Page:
Causes Of Hair Loss: Part One
Excess hair loss can have many different causes. People who notice their hair shedding in large amounts after combing or brushing may be experiencing some form of hair loss.
Hair grows in cycles. Every hair is constantly in one of three phases – resting, growing, or shedding. During the growing, or anagen phase, there is a continual division of living cells in each hair root promoting new growth.
At the end of the growing process, hair goes into the resting, or telogen, phase in which cells stop dividing and hair growth ceases. About 10-15% of one’s hair is constantly in this phase.
During the shedding phase, the hair separates from the root and begins to fall out. The hair you find in your comb or brush was in this stage. Shedding 50-100 hairs a day is normal. This entire resting/shedding phase lasts from 2-6 months. When a hair is shed, it is replaced by a new hair from the same follicle and the growing cycle starts again.
Scalp hair grows about one-half inch a month. As people age, their rate of hair growth slows.
When addressing hair loss, a full medical history and close examination of the scalp will be required. Questions regarding diet, medications, including vitamins taken in the past six months, family history of hair loss, recent illness and hair care habits will be asked.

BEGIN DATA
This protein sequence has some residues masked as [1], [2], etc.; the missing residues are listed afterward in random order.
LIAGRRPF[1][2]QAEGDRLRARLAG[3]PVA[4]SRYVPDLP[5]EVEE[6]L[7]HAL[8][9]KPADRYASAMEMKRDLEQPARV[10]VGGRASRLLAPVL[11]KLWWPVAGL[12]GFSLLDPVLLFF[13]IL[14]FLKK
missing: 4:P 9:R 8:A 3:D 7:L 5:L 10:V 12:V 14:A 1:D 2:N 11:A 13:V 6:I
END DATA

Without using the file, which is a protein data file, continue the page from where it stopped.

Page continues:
A laboratory work-up and even a scalp tissue biopsy may be required in some cases.
Female/Male Pattern Baldness
Hereditary hair loss is the most common cause of thinning hair. Women with this trait develop thinning hair, but do not commonly become completely bald. The condition is called androgenic alopecia.
The male hormone testosterone, when exposed to the enzyme “5-a-reductase,” located in the hair follicles, metabolizes testosterone and produces another hormone derivative – dihydrotestosterone (DHT). On certain parts of the scalp, as predestined by genetics, the hair follicles automatically seek out the DHT hormone. These follicles literally overdose on DHT causing them to shrink. With this shrinkage, the hair undergoes shortened growth cycles or lengthened resting periods. The hair becomes thin and weak until it is finally lost and regrowth does not occur.
Next month’s article will focus on additional causes of hair loss.